Sri Lanka: Road to ‘Dharma Rajya’ does not look ‘toll-free’

Posted on August 14, 2008  /  5 Comments

Central Environmental Authority Chairman Udaya Gammanpila calls the new ‘Environmental tax’ essential, pro-poor and progressive. Releasing used mobile phones and CFL bulbs to environment is dangerous, he warns, with a long list of hazardous chemicals that would perhaps put a chemistry professor to shame. He wants to collect them for recycling.  The tax money will be used to build recycling plants.

Not everybody agrees.

Talking to Sunday Observer, Chartered Accountant cum Tax Consultant N.R. Gajendran, Partner, Gajma and Co. claims the Green levies have been introduced to cover the Government’s expenditure on the SAARC Summit and the Provincial Council elections. Revenue proposals, says he, should be made through the budget and not as interim proposals.

“A mobile phone is not a luxury item. A tax on the phone will be an added cost to low and middle income earners. Consumers will have to pay for the tax on new telecommunication towers”, Gajendran emphasises. 

Levies on mobile phones, telecommunication towers, use of non CFL bulbs and petrol vehicles came into force from August 1 under the Environment Conservation Levy Act No. 8 of 2008. Under that all communication towers will be charged Rs. 50,000. A levy of 2 per cent of the monthly Bill will be imposed on mobile phones, Rs. 3 will be charged on non CFL bulbs and there will be a levy of Rs. 100 on motorcycles and Rs. 300 on cars per annum. CEA targets a revenue of Rs. 500 – 800 million annually from the taxes.

Rohan Samarajiva, Executive Director of LIRNEasia now takes the issue to local language media. In an interview given to Lankadeepa he questions the effectiveness of the proposed levy in reducing environmental pollution.


  1. Dear Prof. Samarajiva,

    I need to get this clarified from you.

    You were the Director General of the Telecommunications Regulatory Commission few years back.

    1. Didn’t you foresee the incoming telecommunication towers with the potential boom of the industry and didn’t you think of introducing rules to share the towers among the telecom companies to optimize them? This could have prevented several companies installing towers in the same area. (If I am correct Mr Rauf Hakeem was trying to introduce tower-sharing before he quit the government.)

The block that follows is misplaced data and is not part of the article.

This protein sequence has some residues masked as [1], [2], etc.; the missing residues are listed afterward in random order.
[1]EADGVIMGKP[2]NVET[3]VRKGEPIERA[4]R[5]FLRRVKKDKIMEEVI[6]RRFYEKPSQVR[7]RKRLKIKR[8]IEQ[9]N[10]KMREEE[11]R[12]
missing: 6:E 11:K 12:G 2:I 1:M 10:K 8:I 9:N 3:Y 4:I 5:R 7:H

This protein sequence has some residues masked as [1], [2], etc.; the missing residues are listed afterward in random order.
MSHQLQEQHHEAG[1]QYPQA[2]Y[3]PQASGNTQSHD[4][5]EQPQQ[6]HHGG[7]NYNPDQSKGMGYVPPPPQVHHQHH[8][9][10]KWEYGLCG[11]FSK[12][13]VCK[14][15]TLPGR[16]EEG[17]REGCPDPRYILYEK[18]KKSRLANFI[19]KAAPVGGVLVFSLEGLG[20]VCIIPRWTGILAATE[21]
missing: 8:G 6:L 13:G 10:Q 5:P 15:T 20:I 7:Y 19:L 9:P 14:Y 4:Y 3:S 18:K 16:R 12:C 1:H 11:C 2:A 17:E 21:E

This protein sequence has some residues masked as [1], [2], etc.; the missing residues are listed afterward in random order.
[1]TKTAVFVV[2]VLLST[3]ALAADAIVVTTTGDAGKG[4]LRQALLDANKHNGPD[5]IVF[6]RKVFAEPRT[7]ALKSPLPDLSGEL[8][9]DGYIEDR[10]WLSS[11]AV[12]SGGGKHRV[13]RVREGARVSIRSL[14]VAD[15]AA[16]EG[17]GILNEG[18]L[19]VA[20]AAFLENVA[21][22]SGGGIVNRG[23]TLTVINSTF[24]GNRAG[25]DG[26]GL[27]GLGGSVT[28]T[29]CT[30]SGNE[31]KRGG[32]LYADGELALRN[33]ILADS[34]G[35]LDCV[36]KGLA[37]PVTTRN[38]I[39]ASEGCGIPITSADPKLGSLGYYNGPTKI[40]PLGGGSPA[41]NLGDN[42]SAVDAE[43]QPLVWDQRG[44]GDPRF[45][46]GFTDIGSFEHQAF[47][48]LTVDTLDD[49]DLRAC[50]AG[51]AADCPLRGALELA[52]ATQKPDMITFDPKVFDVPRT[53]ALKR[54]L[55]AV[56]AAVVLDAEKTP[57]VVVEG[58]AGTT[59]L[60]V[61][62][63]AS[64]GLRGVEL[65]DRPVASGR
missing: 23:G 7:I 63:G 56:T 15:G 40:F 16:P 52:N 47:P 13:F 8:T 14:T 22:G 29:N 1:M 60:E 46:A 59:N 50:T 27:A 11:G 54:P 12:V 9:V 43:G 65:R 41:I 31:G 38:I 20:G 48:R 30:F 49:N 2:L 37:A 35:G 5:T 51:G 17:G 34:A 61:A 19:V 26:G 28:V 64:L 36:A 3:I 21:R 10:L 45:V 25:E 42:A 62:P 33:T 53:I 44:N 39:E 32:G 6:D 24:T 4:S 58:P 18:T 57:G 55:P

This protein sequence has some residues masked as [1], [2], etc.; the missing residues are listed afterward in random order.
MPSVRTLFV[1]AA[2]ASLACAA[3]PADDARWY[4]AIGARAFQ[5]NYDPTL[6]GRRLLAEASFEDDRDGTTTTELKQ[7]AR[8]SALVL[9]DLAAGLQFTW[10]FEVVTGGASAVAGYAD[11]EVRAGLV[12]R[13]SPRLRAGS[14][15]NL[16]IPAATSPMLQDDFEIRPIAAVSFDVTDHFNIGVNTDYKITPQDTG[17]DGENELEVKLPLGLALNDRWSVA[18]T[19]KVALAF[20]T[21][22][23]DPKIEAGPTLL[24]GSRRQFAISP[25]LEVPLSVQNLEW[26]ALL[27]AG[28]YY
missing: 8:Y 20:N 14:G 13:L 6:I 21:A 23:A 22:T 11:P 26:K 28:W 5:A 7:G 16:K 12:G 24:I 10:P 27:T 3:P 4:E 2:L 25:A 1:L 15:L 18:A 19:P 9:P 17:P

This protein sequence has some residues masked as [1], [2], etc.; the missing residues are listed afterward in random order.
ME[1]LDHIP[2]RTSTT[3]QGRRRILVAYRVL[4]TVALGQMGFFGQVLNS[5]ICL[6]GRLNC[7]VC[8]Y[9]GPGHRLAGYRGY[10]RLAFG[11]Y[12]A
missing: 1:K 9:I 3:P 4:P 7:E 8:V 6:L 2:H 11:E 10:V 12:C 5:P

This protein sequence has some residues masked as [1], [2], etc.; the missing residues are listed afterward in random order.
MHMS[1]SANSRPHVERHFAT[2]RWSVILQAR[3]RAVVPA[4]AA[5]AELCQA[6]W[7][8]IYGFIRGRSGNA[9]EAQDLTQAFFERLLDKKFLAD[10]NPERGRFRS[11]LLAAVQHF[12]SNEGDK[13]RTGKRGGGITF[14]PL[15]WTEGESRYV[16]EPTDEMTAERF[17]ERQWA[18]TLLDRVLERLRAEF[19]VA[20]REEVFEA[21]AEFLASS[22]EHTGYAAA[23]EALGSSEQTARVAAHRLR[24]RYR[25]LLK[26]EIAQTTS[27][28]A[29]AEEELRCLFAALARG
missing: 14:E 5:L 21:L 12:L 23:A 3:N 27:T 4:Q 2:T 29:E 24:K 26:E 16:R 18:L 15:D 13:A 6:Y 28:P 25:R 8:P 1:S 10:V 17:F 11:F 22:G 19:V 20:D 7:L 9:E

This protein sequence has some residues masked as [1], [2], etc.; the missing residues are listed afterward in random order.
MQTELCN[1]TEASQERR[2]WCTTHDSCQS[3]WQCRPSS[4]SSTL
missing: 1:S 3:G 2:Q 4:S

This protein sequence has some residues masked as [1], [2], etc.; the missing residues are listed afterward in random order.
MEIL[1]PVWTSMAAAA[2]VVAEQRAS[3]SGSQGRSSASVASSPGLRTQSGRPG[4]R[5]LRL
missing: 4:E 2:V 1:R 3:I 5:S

2. The TRC could have created a map to install the towers to cover the whole country in few phases and the telecom companies could have invested money according to that plan. If this was done, by now, maybe the whole country except the war-affected region could have been covered. We wouldn’t have to complain against the taxing of towers if that was done. I am not sure such detailed planning and executing is possible under Sri Lankan laws though.

  2. Telecom technology changes very quickly, as does the market. Could anyone have predicted that Dialog, which was the fourth entrant to the market, would have 4.8 million customers within 13 years? The idea that planning years in advance can be done has been proven a failure in general (the failure of the five-year plans pioneered by the former Soviet Union, and then used by countries such as India and Sri Lanka). It is even more of a failure in competitive markets with rapid technological change such as telecom.

    So policy in such markets cannot be based on planning, but on shaping incentives (positive as well as negative). Unlike India, which foolishly prohibited sharing of infrastructure (and recently relaxed those restrictions), our law and licenses did not prohibit sharing. So a significant amount of sharing did occur. However, it is not that simple a matter to compel sharing, because it can amount to expropriation of private property. For example, by compelling the sharing of a tower that has been designed to carry 2 antenna, you may also be compelling that operator to incur the additional expense of building a new tower as his business expands. It is in this context that the creation of additional incentives for tower sharing may make sense, as I said in my Lankadeepa interview. Carrots are always better than sticks.

    It is not possible to predict the exact number of towers or their locations. The technology is such that you have cells within cells in certain areas; you have to accommodate population concentrations (which change even temporally, as in the case of Nuwara Eliya in season or a test match) and topographical features. These cannot be centrally planned, especially for mobiles. On the other hand, this kind of planning is feasible for radio and TV, where the technology is stable and the market mature (in broadcasting, coverage is what matters not listener/viewership, so the market is static for all practical purposes). The TRC tried to do this in 1999, but failed. Why?